Sub 3

For anyone trying to crack the 3 in any marathon anywhere in the world

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21/11/2013 at 20:59

good stuff Wardi, a change should do you good.

Ryan - what training did you do for your 2:52 (typical week) and what do yoiu intend to do to target 2:45 ? 

21/11/2013 at 21:07

Wardi -- the last physio I saw said I was the second most inflexible person she'd ever seen (OK I was in the middle of acute piriformis/sciatica probs). But I can only touch the top of my shins -- haven't been able to touch my toes since I was about 10 probably! I've been stretching  my hamstrings several times a day for a while though (one foot up the stairs). Well tempo'd BTW.

TR -- foot has been virtually symptomless today actually. Just a bit of an ache on top now and then. It has objected to times when I've put my foot down awkwardly on a stone or something sometimes. And I don't know how long the 2k swim took, but that's a good spell of cardio time today.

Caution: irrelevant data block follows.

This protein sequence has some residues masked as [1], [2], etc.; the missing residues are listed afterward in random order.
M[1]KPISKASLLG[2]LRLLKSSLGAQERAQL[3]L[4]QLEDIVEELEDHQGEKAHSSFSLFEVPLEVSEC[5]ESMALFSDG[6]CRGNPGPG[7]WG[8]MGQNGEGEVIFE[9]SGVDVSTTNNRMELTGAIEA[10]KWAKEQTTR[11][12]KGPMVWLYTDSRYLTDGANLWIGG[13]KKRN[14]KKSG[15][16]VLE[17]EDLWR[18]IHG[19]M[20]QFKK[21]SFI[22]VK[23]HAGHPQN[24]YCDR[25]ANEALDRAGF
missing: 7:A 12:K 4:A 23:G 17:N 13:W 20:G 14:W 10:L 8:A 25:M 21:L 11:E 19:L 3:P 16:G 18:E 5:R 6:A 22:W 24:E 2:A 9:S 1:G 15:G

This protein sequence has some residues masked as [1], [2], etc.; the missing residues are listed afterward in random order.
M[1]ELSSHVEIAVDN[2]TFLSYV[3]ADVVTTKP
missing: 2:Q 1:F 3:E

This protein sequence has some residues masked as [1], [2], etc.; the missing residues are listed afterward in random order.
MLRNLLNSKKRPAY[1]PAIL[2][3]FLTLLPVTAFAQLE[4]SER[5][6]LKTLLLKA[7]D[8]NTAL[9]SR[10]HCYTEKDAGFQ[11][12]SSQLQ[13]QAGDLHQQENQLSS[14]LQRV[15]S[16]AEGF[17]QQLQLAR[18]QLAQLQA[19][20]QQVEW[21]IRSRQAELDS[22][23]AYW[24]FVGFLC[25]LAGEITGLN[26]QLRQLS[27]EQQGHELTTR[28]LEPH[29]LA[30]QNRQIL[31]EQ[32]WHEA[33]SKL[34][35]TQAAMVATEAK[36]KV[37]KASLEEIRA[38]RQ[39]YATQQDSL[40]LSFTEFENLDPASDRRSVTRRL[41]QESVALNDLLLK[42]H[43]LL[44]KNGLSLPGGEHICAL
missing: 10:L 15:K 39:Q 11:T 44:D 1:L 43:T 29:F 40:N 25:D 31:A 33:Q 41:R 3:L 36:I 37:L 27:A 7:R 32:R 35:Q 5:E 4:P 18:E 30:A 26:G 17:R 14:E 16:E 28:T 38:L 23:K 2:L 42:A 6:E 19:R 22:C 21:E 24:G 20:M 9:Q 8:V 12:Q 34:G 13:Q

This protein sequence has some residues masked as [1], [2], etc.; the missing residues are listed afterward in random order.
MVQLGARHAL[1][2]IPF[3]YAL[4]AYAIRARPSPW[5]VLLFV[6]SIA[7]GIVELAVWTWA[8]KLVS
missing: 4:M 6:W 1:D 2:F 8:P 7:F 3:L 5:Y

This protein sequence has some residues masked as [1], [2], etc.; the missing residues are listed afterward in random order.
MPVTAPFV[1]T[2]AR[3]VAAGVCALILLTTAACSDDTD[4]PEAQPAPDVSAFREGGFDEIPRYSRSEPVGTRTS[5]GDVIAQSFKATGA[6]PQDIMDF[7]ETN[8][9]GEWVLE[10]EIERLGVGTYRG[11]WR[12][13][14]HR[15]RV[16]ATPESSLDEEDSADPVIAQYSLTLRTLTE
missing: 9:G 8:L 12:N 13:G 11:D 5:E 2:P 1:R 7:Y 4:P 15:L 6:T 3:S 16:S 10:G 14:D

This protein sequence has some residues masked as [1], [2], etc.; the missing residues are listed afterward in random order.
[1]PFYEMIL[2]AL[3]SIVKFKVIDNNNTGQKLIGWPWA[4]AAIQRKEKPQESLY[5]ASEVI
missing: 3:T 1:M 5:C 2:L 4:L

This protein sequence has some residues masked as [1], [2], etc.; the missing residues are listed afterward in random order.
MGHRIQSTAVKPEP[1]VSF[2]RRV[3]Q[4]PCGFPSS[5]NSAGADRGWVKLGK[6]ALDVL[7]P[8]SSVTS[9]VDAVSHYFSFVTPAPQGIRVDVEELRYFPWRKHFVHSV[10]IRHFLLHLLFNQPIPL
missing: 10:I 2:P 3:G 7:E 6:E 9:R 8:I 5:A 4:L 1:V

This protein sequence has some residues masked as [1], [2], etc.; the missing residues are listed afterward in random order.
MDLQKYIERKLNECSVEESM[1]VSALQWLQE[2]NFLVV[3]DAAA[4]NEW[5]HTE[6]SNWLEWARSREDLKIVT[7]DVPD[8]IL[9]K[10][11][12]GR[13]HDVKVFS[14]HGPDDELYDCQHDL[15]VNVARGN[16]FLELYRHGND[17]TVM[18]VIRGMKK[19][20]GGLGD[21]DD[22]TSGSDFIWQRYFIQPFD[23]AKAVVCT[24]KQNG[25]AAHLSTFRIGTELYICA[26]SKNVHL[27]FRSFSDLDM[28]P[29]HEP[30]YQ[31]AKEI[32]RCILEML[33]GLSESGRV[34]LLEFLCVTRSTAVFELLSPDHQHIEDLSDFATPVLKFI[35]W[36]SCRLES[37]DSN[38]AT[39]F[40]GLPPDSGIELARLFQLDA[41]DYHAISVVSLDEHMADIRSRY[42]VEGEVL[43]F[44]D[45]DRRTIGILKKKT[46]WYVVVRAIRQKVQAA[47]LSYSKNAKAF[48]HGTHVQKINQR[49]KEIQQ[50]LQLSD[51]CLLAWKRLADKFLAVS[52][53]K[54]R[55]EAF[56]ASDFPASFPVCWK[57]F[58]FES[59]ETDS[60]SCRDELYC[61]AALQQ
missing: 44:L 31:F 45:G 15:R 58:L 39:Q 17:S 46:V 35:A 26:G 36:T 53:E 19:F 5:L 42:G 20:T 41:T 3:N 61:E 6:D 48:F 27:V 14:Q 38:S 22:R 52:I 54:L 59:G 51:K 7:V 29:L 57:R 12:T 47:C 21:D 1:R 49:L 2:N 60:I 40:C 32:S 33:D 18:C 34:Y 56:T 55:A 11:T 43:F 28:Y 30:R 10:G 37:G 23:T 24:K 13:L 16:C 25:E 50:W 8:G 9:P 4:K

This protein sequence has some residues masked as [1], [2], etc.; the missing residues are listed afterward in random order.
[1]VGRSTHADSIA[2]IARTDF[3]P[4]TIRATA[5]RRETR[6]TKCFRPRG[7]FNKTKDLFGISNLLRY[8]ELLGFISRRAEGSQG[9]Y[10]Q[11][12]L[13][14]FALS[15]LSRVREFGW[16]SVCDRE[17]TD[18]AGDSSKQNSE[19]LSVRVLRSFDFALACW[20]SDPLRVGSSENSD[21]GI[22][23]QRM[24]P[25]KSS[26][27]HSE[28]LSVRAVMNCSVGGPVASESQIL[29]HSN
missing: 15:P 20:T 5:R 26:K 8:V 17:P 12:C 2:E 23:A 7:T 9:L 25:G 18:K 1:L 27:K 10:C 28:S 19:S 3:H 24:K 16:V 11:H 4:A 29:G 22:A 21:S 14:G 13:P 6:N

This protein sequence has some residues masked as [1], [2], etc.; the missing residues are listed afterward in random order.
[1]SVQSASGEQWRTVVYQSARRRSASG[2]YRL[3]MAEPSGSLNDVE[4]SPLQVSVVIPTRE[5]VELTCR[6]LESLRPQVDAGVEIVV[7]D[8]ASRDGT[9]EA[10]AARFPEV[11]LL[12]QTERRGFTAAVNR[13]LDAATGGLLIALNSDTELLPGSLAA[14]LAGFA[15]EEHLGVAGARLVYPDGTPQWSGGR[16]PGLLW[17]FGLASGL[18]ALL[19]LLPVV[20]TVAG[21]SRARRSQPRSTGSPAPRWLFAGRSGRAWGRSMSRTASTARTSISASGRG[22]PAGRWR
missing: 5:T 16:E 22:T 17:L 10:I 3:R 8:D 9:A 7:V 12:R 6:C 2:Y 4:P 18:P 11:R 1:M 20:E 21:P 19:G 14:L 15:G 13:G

21/11/2013 at 21:12

Yet another rained soaked run with 6 by 5 minute intervals directly into the wind and rain. Decided to treat myself to running on the trails in the dark after that. Did not need to see as just followed the path/river! 13 miles in total. Enjoyed the session, if not the weather.

Need I say shorts?

21/11/2013 at 22:53

TR - 2:52 was from a 12 week, 70 mile max Pfitzinger schedule which is generally alla about a midweek med/long run and some kind of threshold stuff most weeks. I was in better shape this autumn and probably could have sneaked under 2:50 but just royally ballsed up the New Forest.

I'm having 10 days off now for recovery and to get rid of niggles) and then plan a little base build in Dec followed by a schedule loosely based on Pfitz but with more tempo stuff. I'm also introducing doubles for the first time. I work 6 on, 4 off so have written a schedule with 10 day cycles to fit around the shiftwork and days off.

What are your winter plans TR?

21/11/2013 at 23:28

CW - virtually symptomless is good.

Ryan - lots of folks here have done PnD, its good. I usually do a long run and a few running commutes, with some midweek longer runs in there, and it gets me in the low 2:5Xs. I have a swim/bike/run commitment year round so only run 4 days/week max. I intend to mix it up a bit this time though and do some quality stuff intead of the commutes or within the commutes. Ideally instead of the commutes.

cricket time !

Edited: 21/11/2013 at 23:31
22/11/2013 at 08:07

TR - hope you didn't stay up too long to watch the massacre!